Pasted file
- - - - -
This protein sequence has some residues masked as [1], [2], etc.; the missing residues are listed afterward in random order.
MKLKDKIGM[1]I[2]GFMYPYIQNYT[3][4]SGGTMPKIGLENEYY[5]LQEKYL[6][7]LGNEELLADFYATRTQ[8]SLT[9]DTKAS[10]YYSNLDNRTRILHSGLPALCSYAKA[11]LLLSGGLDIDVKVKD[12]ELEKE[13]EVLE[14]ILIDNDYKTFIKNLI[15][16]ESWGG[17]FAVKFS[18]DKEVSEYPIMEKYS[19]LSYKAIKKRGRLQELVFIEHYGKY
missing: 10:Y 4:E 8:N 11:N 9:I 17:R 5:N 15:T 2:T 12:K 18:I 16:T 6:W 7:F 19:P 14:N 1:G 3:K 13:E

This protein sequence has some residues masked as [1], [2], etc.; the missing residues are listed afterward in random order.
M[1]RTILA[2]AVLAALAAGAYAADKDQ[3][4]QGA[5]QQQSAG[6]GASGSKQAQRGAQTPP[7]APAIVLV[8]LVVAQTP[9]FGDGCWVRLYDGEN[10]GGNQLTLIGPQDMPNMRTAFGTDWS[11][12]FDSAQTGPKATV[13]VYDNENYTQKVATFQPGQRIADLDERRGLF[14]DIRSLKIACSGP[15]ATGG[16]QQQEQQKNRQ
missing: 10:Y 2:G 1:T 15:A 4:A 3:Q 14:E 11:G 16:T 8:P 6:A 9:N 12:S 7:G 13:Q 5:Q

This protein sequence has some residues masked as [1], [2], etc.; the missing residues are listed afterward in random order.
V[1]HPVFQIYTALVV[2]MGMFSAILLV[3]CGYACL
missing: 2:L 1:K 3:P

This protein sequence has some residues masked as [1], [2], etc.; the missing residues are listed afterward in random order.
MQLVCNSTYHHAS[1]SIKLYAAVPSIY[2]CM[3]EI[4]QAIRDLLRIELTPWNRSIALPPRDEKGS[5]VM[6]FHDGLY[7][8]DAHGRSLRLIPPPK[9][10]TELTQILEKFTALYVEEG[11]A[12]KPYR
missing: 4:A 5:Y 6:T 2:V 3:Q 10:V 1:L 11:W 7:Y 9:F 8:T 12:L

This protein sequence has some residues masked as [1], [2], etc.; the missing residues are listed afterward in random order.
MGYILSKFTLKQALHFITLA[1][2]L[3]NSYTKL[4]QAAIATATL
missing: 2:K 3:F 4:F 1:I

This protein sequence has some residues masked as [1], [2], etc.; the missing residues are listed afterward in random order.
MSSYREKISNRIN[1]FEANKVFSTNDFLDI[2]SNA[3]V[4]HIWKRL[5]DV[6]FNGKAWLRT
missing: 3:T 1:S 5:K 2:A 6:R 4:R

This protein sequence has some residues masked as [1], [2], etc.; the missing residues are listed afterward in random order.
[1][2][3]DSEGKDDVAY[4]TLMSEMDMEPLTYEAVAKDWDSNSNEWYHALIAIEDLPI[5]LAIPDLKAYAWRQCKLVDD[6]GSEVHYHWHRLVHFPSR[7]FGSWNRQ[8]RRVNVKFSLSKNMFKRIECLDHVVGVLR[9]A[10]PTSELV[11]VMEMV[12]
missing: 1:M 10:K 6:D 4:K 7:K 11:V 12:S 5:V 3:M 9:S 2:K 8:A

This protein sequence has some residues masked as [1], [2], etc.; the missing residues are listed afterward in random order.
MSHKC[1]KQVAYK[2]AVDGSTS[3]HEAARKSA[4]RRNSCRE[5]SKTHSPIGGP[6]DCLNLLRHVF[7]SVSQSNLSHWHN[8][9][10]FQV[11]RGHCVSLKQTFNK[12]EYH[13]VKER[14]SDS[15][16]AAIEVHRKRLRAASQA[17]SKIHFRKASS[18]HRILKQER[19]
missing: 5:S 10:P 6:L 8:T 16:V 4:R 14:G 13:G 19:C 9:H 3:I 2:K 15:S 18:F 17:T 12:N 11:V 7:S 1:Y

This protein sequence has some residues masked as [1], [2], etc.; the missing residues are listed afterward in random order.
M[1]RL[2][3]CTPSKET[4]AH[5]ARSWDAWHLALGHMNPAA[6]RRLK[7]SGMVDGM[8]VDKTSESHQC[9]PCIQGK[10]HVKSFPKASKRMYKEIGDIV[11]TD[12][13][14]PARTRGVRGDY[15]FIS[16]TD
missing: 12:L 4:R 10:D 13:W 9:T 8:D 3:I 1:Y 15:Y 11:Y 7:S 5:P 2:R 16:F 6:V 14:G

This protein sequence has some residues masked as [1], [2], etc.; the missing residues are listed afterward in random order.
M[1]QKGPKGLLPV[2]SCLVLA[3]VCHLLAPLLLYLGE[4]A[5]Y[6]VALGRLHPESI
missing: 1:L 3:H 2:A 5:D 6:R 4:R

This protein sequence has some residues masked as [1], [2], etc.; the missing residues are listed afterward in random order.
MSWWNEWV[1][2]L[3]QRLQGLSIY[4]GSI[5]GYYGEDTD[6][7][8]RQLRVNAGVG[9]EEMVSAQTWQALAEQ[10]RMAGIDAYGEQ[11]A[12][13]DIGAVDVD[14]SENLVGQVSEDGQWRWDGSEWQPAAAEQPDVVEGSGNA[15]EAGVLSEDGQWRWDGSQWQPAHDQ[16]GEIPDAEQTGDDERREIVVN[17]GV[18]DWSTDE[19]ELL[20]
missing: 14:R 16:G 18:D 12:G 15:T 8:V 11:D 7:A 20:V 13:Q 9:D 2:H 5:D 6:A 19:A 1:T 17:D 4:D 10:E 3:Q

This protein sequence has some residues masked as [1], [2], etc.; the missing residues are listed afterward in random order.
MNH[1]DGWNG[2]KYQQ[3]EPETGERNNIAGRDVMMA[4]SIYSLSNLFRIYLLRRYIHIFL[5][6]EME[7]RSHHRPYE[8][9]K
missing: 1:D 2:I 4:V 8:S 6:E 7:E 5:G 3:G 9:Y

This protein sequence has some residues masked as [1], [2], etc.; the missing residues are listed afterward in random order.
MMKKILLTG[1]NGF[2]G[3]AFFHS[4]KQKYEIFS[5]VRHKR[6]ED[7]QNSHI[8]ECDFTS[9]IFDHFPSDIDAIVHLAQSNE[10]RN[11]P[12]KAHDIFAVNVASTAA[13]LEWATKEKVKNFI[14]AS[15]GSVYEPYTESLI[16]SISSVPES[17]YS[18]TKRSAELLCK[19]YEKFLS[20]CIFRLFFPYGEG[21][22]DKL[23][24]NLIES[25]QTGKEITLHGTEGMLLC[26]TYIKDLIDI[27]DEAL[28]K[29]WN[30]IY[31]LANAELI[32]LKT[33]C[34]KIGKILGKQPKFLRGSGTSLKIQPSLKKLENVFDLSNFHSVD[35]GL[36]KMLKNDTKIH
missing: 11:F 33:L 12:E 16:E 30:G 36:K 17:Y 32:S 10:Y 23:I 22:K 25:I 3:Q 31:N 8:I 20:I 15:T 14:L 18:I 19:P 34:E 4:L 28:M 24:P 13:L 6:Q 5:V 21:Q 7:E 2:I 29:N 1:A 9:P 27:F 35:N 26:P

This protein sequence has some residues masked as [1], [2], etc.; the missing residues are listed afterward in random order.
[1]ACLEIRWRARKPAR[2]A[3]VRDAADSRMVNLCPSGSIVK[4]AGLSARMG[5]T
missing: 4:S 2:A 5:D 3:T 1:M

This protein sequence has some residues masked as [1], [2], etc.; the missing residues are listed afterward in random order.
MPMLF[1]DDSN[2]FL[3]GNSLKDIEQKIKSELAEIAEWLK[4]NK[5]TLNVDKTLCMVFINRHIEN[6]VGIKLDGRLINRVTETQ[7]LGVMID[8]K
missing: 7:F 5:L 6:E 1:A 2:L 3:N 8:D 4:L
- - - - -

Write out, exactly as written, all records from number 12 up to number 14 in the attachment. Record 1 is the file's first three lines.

This protein sequence has some residues masked as [1], [2], etc.; the missing residues are listed afterward in random order.
MNH[1]DGWNG[2]KYQQ[3]EPETGERNNIAGRDVMMA[4]SIYSLSNLFRIYLLRRYIHIFL[5][6]EME[7]RSHHRPYE[8][9]K
missing: 1:D 2:I 4:V 8:S 6:E 7:E 5:G 3:G 9:Y

This protein sequence has some residues masked as [1], [2], etc.; the missing residues are listed afterward in random order.
MMKKILLTG[1]NGF[2]G[3]AFFHS[4]KQKYEIFS[5]VRHKR[6]ED[7]QNSHI[8]ECDFTS[9]IFDHFPSDIDAIVHLAQSNE[10]RN[11]P[12]KAHDIFAVNVASTAA[13]LEWATKEKVKNFI[14]AS[15]GSVYEPYTESLI[16]SISSVPES[17]YS[18]TKRSAELLCK[19]YEKFLS[20]CIFRLFFPYGEG[21][22]DKL[23][24]NLIES[25]QTGKEITLHGTEGMLLC[26]TYIKDLIDI[27]DEAL[28]K[29]WN[30]IY[31]LANAELI[32]LKT[33]C[34]KIGKILGKQPKFLRGSGTSLKIQPSLKKLENVFDLSNFHSVD[35]GL[36]KMLKNDTKIH
missing: 11:F 33:L 12:E 16:E 30:G 36:K 17:Y 32:S 10:Y 23:I 22:K 25:I 3:Q 31:N 8:I 20:I 15:T 14:L 18:I 19:P 34:E 4:L 28:M 24:P 13:L 6:Q 5:V 21:Q 7:E 2:I 29:N 1:A 9:P 27:F 35:N 26:P

This protein sequence has some residues masked as [1], [2], etc.; the missing residues are listed afterward in random order.
[1]ACLEIRWRARKPAR[2]A[3]VRDAADSRMVNLCPSGSIVK[4]AGLSARMG[5]T
missing: 4:S 2:A 5:D 3:T 1:M